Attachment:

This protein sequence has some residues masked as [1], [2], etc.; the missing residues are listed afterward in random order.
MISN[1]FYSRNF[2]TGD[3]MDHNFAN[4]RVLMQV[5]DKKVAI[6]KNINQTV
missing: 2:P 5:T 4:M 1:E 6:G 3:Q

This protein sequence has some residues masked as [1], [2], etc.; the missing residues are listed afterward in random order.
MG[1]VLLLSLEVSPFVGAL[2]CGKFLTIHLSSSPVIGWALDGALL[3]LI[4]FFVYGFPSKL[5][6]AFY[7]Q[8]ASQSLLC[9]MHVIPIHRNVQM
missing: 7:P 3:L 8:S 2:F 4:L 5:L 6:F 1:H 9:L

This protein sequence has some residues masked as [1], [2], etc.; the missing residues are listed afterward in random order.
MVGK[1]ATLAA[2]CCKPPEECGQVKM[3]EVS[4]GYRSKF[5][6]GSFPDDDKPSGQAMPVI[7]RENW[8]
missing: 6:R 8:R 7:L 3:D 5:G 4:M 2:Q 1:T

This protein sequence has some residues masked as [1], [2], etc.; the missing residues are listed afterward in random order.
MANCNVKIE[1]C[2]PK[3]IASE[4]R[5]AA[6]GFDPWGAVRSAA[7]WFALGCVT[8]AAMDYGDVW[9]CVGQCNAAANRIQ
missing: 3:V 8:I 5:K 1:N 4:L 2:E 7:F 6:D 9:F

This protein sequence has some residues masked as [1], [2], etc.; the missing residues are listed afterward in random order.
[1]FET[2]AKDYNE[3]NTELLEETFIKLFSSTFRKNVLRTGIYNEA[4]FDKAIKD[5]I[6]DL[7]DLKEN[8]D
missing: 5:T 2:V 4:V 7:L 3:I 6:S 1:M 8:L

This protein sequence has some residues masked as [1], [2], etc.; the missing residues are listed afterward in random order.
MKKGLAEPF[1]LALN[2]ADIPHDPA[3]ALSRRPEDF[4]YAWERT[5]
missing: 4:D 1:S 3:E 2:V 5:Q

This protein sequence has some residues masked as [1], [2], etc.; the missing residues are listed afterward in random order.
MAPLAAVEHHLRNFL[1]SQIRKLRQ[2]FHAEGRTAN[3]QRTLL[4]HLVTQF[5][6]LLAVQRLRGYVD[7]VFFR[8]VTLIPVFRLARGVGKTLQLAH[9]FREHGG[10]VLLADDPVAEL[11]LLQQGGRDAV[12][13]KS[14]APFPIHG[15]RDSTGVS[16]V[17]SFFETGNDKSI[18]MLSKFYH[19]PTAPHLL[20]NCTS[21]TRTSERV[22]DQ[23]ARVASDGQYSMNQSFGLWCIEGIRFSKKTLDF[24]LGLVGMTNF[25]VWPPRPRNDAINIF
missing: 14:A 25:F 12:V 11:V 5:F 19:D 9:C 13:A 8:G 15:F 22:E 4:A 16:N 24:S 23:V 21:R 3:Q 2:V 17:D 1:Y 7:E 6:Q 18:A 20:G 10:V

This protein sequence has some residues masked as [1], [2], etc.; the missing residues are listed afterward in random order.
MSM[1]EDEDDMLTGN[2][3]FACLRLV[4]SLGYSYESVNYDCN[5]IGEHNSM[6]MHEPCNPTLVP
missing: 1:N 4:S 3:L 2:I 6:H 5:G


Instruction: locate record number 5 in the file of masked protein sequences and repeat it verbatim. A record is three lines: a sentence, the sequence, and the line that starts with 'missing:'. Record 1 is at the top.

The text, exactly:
This protein sequence has some residues masked as [1], [2], etc.; the missing residues are listed afterward in random order.
[1]FET[2]AKDYNE[3]NTELLEETFIKLFSSTFRKNVLRTGIYNEA[4]FDKAIKD[5]I[6]DL[7]DLKEN[8]D
missing: 5:T 2:V 4:V 7:L 3:I 6:S 1:M 8:L